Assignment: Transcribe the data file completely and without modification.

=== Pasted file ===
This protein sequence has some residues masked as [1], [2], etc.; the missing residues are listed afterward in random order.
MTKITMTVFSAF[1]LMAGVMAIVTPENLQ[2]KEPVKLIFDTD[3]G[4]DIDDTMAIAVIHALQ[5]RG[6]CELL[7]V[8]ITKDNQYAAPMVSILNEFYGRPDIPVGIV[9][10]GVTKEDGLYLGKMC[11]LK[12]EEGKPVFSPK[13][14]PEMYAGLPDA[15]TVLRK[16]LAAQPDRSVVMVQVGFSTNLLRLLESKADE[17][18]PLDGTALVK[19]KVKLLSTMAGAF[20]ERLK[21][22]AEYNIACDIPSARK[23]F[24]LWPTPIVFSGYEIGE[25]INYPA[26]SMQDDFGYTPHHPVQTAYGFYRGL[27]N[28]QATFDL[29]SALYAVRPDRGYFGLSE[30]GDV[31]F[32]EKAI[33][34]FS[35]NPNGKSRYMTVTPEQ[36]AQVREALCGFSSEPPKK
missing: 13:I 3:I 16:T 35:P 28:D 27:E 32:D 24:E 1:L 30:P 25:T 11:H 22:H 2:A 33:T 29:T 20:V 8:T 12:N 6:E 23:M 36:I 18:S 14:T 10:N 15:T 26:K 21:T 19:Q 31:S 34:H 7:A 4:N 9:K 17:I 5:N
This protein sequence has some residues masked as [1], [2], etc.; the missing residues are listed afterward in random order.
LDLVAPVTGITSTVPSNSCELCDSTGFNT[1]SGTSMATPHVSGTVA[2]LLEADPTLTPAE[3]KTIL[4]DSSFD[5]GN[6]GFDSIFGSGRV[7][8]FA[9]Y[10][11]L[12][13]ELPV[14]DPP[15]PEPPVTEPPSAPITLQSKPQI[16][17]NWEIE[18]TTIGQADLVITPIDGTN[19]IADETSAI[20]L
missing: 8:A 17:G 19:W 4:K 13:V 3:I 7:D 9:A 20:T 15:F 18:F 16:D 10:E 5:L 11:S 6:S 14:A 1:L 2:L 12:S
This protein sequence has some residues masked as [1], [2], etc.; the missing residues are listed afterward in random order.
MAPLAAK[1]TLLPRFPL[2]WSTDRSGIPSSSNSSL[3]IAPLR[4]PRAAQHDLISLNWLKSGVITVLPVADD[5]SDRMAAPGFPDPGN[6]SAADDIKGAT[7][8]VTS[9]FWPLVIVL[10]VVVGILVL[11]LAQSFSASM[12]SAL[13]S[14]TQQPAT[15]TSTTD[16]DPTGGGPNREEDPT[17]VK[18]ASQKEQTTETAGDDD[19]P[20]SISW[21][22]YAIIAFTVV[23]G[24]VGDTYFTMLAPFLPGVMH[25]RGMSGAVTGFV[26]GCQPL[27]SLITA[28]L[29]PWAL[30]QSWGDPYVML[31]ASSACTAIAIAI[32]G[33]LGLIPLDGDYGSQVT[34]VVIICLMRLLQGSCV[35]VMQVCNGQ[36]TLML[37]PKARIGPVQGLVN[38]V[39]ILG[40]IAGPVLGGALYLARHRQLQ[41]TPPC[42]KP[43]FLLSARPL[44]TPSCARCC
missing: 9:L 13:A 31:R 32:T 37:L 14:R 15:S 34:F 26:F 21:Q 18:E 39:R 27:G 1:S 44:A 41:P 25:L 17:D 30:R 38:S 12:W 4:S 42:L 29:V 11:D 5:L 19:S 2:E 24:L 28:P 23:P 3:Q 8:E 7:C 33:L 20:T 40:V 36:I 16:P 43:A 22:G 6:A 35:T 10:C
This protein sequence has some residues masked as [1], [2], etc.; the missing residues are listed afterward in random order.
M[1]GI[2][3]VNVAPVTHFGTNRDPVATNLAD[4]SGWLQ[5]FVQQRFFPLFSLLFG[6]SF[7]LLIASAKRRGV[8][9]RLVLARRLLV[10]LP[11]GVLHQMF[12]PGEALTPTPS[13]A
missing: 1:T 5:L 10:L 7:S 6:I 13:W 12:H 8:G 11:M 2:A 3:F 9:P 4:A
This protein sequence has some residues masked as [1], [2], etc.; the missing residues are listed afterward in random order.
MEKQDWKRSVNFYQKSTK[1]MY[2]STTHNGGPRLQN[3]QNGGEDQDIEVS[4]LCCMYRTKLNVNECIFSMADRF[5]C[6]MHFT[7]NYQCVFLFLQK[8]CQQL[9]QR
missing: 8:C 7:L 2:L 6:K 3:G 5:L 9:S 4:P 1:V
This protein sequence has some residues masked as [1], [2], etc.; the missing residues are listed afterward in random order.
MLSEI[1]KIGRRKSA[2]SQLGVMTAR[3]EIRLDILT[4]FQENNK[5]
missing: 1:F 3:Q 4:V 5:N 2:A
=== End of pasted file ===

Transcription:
This protein sequence has some residues masked as [1], [2], etc.; the missing residues are listed afterward in random order.
MTKITMTVFSAF[1]LMAGVMAIVTPENLQ[2]KEPVKLIFDTD[3]G[4]DIDDTMAIAVIHALQ[5]RG[6]CELL[7]V[8]ITKDNQYAAPMVSILNEFYGRPDIPVGIV[9][10]GVTKEDGLYLGKMC[11]LK[12]EEGKPVFSPK[13][14]PEMYAGLPDA[15]TVLRK[16]LAAQPDRSVVMVQVGFSTNLLRLLESKADE[17][18]PLDGTALVK[19]KVKLLSTMAGAF[20]ERLK[21][22]AEYNIACDIPSARK[23]F[24]LWPTPIVFSGYEIGE[25]INYPA[26]SMQDDFGYTPHHPVQTAYGFYRGL[27]N[28]QATFDL[29]SALYAVRPDRGYFGLSE[30]GDV[31]F[32]EKAI[33][34]FS[35]NPNGKSRYMTVTPEQ[36]AQVREALCGFSSEPPKK
missing: 13:I 3:I 16:T 35:P 28:D 27:E 32:D 24:E 1:L 30:P 25:T 11:H 22:H 2:A 33:T 29:T 20:V 8:T 12:N 6:E 23:M 36:I 18:S 14:T 10:N 15:T 26:K 21:T 19:Q 31:S 34:H 7:A 4:N 9:K 17:I 5:N
This protein sequence has some residues masked as [1], [2], etc.; the missing residues are listed afterward in random order.
LDLVAPVTGITSTVPSNSCELCDSTGFNT[1]SGTSMATPHVSGTVA[2]LLEADPTLTPAE[3]KTIL[4]DSSFD[5]GN[6]GFDSIFGSGRV[7][8]FA[9]Y[10][11]L[12][13]ELPV[14]DPP[15]PEPPVTEPPSAPITLQSKPQI[16][17]NWEIE[18]TTIGQADLVITPIDGTN[19]IADETSAI[20]L
missing: 8:A 17:G 19:W 4:K 13:V 3:I 7:D 9:A 20:T 15:F 18:F 16:D 10:E 5:L 11:S 6:S 14:A 1:L 2:L 12:S
This protein sequence has some residues masked as [1], [2], etc.; the missing residues are listed afterward in random order.
MAPLAAK[1]TLLPRFPL[2]WSTDRSGIPSSSNSSL[3]IAPLR[4]PRAAQHDLISLNWLKSGVITVLPVADD[5]SDRMAAPGFPDPGN[6]SAADDIKGAT[7][8]VTS[9]FWPLVIVL[10]VVVGILVL[11]LAQSFSASM[12]SAL[13]S[14]TQQPAT[15]TSTTD[16]DPTGGGPNREEDPT[17]VK[18]ASQKEQTTETAGDDD[19]P[20]SISW[21][22]YAIIAFTVV[23]G[24]VGDTYFTMLAPFLPGVMH[25]RGMSGAVTGFV[26]GCQPL[27]SLITA[28]L[29]PWAL[30]QSWGDPYVML[31]ASSACTAIAIAI[32]G[33]LGLIPLDGDYGSQVT[34]VVIICLMRLLQGSCV[35]VMQVCNGQ[36]TLML[37]PKARIGPVQGLVN[38]V[39]ILG[40]IAGPVLGGALYLARHRQLQ[41]TPPC[42]KP[43]FLLSARPL[44]TPSCARCC
missing: 9:L 13:A 31:R 32:T 37:L 14:R 15:S 34:F 26:F 21:Q 18:E 39:R 27:G 1:S 44:A 41:P 25:L 17:D 30:R 38:S 12:W 4:S 42:L 29:V 11:D 5:L 19:S 2:E 24:L 28:P 23:P 3:Q 8:E 7:C 33:L 20:T 40:V 36:I 16:P 43:A 22:G 6:A 35:T 10:C
This protein sequence has some residues masked as [1], [2], etc.; the missing residues are listed afterward in random order.
M[1]GI[2][3]VNVAPVTHFGTNRDPVATNLAD[4]SGWLQ[5]FVQQRFFPLFSLLFG[6]SF[7]LLIASAKRRGV[8][9]RLVLARRLLV[10]LP[11]GVLHQMF[12]PGEALTPTPS[13]A
missing: 1:T 5:L 10:L 7:S 6:I 13:W 12:H 8:G 11:M 2:A 3:F 9:P 4:A
This protein sequence has some residues masked as [1], [2], etc.; the missing residues are listed afterward in random order.
MEKQDWKRSVNFYQKSTK[1]MY[2]STTHNGGPRLQN[3]QNGGEDQDIEVS[4]LCCMYRTKLNVNECIFSMADRF[5]C[6]MHFT[7]NYQCVFLFLQK[8]CQQL[9]QR
missing: 8:C 7:L 2:L 6:K 3:G 5:L 9:S 4:P 1:V
This protein sequence has some residues masked as [1], [2], etc.; the missing residues are listed afterward in random order.
MLSEI[1]KIGRRKSA[2]SQLGVMTAR[3]EIRLDILT[4]FQENNK[5]
missing: 1:F 3:Q 4:V 5:N 2:A